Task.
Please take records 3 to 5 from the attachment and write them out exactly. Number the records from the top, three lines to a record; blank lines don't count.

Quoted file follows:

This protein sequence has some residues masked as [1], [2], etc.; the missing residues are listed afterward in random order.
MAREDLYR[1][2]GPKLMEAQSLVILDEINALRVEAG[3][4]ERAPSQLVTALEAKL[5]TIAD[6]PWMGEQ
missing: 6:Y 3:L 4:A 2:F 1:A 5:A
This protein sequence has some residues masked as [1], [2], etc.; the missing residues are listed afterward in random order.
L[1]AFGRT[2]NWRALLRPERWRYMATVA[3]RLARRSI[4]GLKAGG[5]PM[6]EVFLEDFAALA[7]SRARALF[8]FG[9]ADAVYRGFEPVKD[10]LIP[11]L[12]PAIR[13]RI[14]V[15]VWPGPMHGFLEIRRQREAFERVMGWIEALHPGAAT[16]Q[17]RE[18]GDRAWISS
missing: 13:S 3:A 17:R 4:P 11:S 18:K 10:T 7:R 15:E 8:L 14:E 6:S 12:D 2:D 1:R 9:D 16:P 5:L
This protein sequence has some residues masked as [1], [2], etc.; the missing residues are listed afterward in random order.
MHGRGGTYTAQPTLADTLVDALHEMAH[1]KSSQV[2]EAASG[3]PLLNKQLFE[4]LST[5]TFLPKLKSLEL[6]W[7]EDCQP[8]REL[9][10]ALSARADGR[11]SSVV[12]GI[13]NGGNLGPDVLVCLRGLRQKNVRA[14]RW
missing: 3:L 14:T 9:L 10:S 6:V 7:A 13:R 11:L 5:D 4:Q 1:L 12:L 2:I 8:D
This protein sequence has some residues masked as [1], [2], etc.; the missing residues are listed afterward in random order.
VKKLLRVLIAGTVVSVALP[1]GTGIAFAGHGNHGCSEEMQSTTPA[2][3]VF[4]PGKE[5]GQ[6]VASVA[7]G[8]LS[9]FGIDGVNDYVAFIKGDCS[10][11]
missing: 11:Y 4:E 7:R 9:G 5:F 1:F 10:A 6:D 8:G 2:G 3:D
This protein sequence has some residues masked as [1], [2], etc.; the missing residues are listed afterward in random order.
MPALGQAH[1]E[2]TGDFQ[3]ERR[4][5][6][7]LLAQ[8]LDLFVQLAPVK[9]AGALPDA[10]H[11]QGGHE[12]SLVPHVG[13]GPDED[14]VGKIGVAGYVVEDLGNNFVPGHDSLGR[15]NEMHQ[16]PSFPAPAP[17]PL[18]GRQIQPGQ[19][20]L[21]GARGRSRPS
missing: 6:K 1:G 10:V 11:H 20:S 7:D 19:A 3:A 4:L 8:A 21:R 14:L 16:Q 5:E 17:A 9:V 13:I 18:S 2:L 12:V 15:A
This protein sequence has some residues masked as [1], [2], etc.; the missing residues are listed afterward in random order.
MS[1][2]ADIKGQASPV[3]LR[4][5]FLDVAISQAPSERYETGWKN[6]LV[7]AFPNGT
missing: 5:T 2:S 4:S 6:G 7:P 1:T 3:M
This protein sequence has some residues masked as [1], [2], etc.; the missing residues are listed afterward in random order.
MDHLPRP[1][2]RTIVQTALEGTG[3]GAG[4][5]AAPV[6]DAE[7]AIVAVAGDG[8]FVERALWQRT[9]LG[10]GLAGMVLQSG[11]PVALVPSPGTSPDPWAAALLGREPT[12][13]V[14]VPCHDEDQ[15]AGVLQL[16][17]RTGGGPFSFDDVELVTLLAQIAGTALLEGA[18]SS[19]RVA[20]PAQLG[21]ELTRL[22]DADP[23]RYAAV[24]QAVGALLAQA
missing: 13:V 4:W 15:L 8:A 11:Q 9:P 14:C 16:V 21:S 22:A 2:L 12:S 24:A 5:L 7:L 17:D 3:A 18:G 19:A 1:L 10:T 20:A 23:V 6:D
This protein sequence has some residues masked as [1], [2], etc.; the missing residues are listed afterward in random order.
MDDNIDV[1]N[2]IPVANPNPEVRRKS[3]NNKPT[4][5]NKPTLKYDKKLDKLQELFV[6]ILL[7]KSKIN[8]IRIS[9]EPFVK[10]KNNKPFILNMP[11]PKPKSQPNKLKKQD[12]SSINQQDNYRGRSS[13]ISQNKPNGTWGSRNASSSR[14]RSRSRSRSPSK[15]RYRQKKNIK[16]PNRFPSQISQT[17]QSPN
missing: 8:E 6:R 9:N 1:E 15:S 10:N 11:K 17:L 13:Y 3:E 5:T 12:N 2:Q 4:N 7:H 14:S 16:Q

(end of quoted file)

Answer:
This protein sequence has some residues masked as [1], [2], etc.; the missing residues are listed afterward in random order.
MHGRGGTYTAQPTLADTLVDALHEMAH[1]KSSQV[2]EAASG[3]PLLNKQLFE[4]LST[5]TFLPKLKSLEL[6]W[7]EDCQP[8]REL[9][10]ALSARADGR[11]SSVV[12]GI[13]NGGNLGPDVLVCLRGLRQKNVRA[14]RW
missing: 3:L 14:T 9:L 10:S 6:V 7:A 13:R 11:L 5:D 4:Q 1:L 12:L 2:I 8:D
This protein sequence has some residues masked as [1], [2], etc.; the missing residues are listed afterward in random order.
VKKLLRVLIAGTVVSVALP[1]GTGIAFAGHGNHGCSEEMQSTTPA[2][3]VF[4]PGKE[5]GQ[6]VASVA[7]G[8]LS[9]FGIDGVNDYVAFIKGDCS[10][11]
missing: 11:Y 4:E 7:R 9:G 5:F 1:F 10:A 6:D 8:G 2:G 3:D
This protein sequence has some residues masked as [1], [2], etc.; the missing residues are listed afterward in random order.
MPALGQAH[1]E[2]TGDFQ[3]ERR[4][5][6][7]LLAQ[8]LDLFVQLAPVK[9]AGALPDA[10]H[11]QGGHE[12]SLVPHVG[13]GPDED[14]VGKIGVAGYVVEDLGNNFVPGHDSLGR[15]NEMHQ[16]PSFPAPAP[17]PL[18]GRQIQPGQ[19][20]L[21]GARGRSRPS
missing: 6:K 1:G 10:V 11:H 20:S 7:D 19:A 3:A 4:L 8:A 21:R 14:L 16:Q 5:E 17:A 9:V 13:I 18:S 2:L 12:V 15:A